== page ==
Every horse at Blue Star Equiculture has their own personalized care plan, that includes their histories, medical records, and current needs, as well as a plan for their future (whether on the farm or in a new adoptive home).  Once their paperwork transferring ownership to Blue Star is in order, incoming horses are welcomed on the farm.  All incoming horses require quarantine - depending on their risk of transferring disease to the Herd (for instance, horses arriving from an auction are at much greater risk of harboring pathogens or having a compromised immune system) the horses will be isolated from the rest of the Herd for some period of time, to assure everyone's health and safety.


Lady getting checked out by Dr. Purdy and Justin

Within the first few days of arrival, horses are seen by a vet, either our vets at Mill Valley Veterinary Clinic, or by Dr. Steve Purdy, a Blue Star Equiculture board member and executive director of animal management at UMass. At the exam, the horse receives routine vaccination and is given a complete physical exam, noting his or her condition and vital statistics.  A rating of the horse's body condition on the Hennecke Scale is done.  This 1-9 scale is used by equine vets and rescues to gauge a horse's weight and health relative to an ideal body score of 5.  Horses such as Lady, Manny, Buford and Billy and Bob, who all arrived scoring between a 2 and 3 on the Hennecke Scale would be considered "thin" to "very thin."  Routine worming is also a part of the vet exam.

Buford gets his teeth floated.

As part of their intake exam, horses arriving at Blue Star also get a visit from our equine dentist, Nicole Lombardo.  She makes sure that there are no dental problems preventing the horse from thriving, and takes measures to file down any sharp points or hooks on the horse's teeth to help them properly chew and digest their food to get the most of their nourishment.  This filing is called "floating."  (Horses at Blue Star see the dentist every 6 months for check ups and maintenance.)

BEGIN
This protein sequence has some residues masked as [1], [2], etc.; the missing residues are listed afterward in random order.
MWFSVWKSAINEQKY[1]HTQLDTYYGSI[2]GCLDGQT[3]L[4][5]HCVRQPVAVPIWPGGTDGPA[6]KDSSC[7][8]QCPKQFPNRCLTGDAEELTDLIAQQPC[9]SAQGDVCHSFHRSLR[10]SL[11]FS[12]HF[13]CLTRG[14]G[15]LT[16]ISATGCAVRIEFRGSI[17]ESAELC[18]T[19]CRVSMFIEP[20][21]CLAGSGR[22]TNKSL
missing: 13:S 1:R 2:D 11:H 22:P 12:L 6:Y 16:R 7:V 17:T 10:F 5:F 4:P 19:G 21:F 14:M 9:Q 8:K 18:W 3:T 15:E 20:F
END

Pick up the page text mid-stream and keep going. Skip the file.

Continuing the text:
Incoming horses also receive routine or corrective farrier care.  Many incoming horses have not seen a farrier for a trim in quite some time, and so a good balanced trim can do wonders for their comfort.

All this, coupled with the cost of daily feed and hay, means that intaking a horse into Blue Star is a major undertaking and a major commitment, as every horse that becomes a Blue Star horse will be tracked, monitored and guaranteed a safe home with Blue Star or a contract adoptive home for the rest of their lives. 

Hello, Goodbye!  Some Non-Draft-Horses Get Rescued

Hello, Lady, Buford and Manny! Blue Star Equiculture's most recent arrivals are good examples of the crisis America's horses and horse owners are facing.  Blue Star received a call from a horse owner nearby asking if we could help him with his horse, Lady.  Because of his own health issues, this gentleman was looking for a home for Lady, whose own condition he had begun to worry about.

Lady gets her sores cleaned shortly after arriving at Blue Star. Fancy Dan wants to be friends

Lady is an approximately 25 year old Arabian mare.  She came to us very underweight - about a 2.5 on the Hennecke Scale.  She also has pressure sores from lying down and getting stuck, and - being a grey horse - she has several melanomas around her face, ears and tail.  Lady is enjoying her new stall and turnout at Blue Star, and is getting all the hay she can eat.  Time will tell about her prognosis with the melanoma, but, despite her age, she should bounce back well from her malnourishment.

After Lady's arrival, Blue Star was concerned about two other horses that were living in the same barn.  A couple days later, with the help of Lady's owner, the owners of the other two horses, Manny and Buford, agreed to surrender their horses to Blue Star in order to get them into better, more appropriate living conditions. All three horses had been largely confined to their stalls, due to lack of maintenance / supervision at the barn, and all three were underweight.

Buford was glad to see Lady.

Manny is a Saddlebred gelding in his teens.  He is, like so many of his breed, extremely people-oriented.   He is very friendly and he loves attention.

Buford is an approximately 20 year old Appaloosa gelding.  He is a former lesson horse who was retired to his previous owner when he began to develop a bit of arthritis.  Buford is quite attached to Lady, and is also a talker!  He whinnies rather vociferously for his friends, his food and all within earshot.

Both Buford and Manny are cribbers, a behavior not uncommon among horses who receive very little turnout.  Hopefully their new living situation with abundant turnout, free choice hay, and low stress will lessen their propensity for this bad habit.